Sasha Bowles is one of the artists due to graduate from the fine art masters course in September 2013. Claire Manning finds out more about her work:
CM: What is your starting point?
SB: That depends. For the paintings that deal with the body as a thing, I was deconstructing old masters who use bodies in a fleshy visceral way. Whereas in the paintings dealing with memories, they begin with a personal reminiscence.
CM: The work seems to reference classic, historical paintings? Am I right and, if yes, do they remain true to the particular painting?
SB: Yes, you are. I was interested in the way these classic, historical paintings were purporting to deal with huge themes and yet mostly seemed an excuse to show a lot of flesh. The references are abstracted from particular paintings, but may well become distorted within the painting as it progresses.
CM: In your work, the human body seems to be in a state of transition. For example, in ‘The Heap’, bodies – an excess of bodies – are forcefully present, but are also incomplete. What sort of state are they in – materialising or disappearing?
SB: They are very much discarded. The remains. Remains of bodies and remains of paintings. They are disappearing, left overs, a reference to the discarding of the old classical masters being no longer relevant, but also to how we treat both the living and the dead body in a disposable / replaceable manner.
CM: ‘The Heap’ is grouped under a series of work you’ve called the body problem. Tell me more about the nature of this problem of the body.
SB: I have been exploring the ‘mind-body’ conundrum. And trying to separate the body from the mind; to view it as just a thing, which is how it is often portrayed throughout history. I have been investigating the biological properties; the physical ‘stuff’ we are made of. How we view our own bodies; from within and without. What happens after we die; including autopsies and embalming. Our relationship to other bodies; including that of serial killers.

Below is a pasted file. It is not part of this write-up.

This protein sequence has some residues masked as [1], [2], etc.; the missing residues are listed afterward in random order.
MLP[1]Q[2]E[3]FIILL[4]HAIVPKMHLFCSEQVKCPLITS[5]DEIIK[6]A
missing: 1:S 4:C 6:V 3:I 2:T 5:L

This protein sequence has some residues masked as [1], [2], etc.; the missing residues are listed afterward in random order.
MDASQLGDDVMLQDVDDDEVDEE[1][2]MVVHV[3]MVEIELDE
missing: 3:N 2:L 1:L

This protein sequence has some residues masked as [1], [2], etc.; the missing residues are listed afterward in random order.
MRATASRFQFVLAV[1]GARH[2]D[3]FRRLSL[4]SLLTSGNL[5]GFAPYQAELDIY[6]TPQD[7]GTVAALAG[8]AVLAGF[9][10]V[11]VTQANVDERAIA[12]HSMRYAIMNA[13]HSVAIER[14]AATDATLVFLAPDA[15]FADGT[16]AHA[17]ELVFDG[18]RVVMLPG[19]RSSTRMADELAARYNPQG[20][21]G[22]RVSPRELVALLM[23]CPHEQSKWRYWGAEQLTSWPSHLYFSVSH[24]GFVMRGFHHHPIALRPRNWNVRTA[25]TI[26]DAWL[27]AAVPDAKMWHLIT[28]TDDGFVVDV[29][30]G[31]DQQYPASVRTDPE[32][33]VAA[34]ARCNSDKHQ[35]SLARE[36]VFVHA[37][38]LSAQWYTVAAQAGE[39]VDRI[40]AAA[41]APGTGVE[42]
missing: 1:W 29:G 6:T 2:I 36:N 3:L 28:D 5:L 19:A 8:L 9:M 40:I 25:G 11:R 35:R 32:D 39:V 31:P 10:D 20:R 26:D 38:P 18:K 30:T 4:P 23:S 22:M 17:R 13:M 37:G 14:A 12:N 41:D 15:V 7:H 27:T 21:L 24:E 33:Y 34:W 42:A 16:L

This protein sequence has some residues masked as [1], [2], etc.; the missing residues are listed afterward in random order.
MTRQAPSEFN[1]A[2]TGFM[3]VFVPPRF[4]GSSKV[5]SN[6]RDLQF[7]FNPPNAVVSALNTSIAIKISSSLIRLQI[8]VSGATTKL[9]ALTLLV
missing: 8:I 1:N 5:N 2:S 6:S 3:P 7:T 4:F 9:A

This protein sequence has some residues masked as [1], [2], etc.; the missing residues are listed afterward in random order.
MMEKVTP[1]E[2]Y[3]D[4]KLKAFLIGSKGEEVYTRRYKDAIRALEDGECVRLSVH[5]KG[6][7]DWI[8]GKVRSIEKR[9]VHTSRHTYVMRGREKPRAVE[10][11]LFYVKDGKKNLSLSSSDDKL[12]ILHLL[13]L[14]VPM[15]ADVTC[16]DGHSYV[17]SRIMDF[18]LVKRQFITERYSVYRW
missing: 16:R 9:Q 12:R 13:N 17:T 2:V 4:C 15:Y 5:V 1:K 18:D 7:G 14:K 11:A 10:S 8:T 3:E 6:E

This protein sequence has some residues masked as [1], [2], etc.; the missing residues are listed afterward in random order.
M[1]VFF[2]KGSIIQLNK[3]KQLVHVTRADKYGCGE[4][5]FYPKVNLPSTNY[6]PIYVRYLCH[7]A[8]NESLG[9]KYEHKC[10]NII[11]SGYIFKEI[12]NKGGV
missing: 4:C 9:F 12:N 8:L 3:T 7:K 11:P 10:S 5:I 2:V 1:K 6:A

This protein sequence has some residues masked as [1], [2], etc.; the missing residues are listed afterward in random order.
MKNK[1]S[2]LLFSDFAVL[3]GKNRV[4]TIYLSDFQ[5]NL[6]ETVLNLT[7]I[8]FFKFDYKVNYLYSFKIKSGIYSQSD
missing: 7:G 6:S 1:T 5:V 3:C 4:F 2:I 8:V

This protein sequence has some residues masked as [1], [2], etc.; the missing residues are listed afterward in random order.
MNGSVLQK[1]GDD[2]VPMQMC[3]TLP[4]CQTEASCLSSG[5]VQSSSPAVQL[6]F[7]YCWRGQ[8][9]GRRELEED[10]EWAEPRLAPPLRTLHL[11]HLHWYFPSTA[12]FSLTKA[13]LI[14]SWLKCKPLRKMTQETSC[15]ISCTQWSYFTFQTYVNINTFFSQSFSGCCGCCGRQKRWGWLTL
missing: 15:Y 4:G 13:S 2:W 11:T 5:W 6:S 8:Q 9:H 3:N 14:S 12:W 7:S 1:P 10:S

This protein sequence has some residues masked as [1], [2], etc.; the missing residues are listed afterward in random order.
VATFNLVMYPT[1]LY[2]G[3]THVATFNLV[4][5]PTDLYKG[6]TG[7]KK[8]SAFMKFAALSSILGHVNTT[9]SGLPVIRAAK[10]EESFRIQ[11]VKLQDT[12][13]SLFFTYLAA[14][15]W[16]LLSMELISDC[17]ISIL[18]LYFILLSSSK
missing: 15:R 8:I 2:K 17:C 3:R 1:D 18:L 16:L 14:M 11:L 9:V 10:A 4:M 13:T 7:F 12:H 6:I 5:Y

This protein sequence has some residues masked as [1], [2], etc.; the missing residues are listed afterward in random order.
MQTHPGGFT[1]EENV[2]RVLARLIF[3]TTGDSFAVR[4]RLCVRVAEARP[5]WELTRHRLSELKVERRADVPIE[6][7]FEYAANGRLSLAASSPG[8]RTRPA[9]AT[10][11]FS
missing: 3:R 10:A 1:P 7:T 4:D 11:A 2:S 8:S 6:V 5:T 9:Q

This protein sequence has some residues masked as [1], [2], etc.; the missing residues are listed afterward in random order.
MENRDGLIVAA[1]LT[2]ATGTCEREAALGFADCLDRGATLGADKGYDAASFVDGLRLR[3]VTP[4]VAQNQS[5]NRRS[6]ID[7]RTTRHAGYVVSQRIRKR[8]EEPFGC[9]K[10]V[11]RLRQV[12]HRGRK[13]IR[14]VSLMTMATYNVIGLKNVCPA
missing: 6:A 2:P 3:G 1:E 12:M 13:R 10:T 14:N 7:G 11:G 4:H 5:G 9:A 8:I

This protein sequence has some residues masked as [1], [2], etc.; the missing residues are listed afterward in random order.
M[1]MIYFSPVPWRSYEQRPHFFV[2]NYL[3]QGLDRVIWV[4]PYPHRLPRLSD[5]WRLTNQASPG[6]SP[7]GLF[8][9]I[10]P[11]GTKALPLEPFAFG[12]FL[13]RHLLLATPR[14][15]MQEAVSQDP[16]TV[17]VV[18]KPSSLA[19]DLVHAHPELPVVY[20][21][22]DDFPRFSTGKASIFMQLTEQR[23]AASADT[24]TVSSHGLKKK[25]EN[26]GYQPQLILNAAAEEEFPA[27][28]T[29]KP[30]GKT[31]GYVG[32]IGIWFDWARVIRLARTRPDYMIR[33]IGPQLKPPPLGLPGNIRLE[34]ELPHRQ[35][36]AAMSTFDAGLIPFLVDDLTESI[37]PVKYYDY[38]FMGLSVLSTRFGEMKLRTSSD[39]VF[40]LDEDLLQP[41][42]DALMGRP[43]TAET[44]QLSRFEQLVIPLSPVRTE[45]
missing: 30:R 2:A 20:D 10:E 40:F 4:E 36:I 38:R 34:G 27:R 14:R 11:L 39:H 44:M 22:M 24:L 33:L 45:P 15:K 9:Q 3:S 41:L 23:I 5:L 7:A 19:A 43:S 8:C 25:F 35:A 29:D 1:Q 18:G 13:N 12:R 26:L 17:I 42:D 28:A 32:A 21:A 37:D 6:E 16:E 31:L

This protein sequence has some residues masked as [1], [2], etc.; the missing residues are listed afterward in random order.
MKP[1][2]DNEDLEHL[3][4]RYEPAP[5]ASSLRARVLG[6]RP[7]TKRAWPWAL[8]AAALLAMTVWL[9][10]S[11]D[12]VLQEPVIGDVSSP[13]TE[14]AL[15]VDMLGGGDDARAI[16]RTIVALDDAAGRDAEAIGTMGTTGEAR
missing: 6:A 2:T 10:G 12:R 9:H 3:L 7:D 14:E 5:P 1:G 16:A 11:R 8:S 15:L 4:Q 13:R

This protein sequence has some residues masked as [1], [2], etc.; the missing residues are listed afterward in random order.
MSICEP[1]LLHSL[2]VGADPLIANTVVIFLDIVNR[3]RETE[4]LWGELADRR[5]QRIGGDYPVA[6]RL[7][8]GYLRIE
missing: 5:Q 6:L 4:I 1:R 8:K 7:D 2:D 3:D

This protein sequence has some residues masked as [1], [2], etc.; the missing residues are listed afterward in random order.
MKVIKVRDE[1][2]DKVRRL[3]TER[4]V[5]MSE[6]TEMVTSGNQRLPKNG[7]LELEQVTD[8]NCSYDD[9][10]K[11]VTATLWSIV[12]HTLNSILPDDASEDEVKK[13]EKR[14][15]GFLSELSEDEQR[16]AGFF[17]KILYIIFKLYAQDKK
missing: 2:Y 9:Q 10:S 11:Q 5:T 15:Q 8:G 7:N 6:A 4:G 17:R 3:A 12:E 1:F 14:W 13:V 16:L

CM: Some brush strokes feel precise and careful and others less restrained. What role does planning and chance play in your painting techniques?
SB: They are process paintings, so although there is an idea that begins the painting and will remain at its core, the painting will ‘reveal’ itself in the process of making. I really enjoy creating different areas of interest over the canvas. There are areas of both clarity and vagueness, which is kind of how my thoughts are forming as I paint. I am hoping to ‘surprise’ myself in the painting and so am very aware of the possibilities of ‘chance’ moments and how they may open up a painting. So in answer to the question; there is a plan of sorts, but I like to go off the path to see where that may lead.
CM: I’ve seen you work large and also quite small. What factors determine the size of a piece?
SB: I guess it depends upon the intimacy of the piece I am creating. How gestural I am wanting to be and what sort of impact I am hoping to achieve. ‘The Heap’ is large, because I wanted the physical bodily experience of making it to be evident within the work.
CM: Naming work seems a universal difficulty for artists. In the series of work called ‘Memory and slippage’, your titles are quite lyrical & emotive – such as ‘As our memories fade souvenirs appear’, and ‘A slippage of time and place’. Tell me more about how you choose titles.
SB: I wanted the titles to be evocative without being too descriptive. Allowing the viewer an ‘in’ to the painting, but not giving it all away.
CM: Do you always work in paint?
CM: The next 3 months leading up to the graduation show are likely to be intense. What are you most looking forward to?
SB: Consolidating ideas. There has been a huge amount of exploration and experimentation these last two years. So I am excited and nervous to see if it will all come together and in what form.
Sasha Bowles photographic work can currently be seen at the Charlie Dutton Gallery Photo&Print open salon, PV tonight then open to the public from 30th May to 29th June.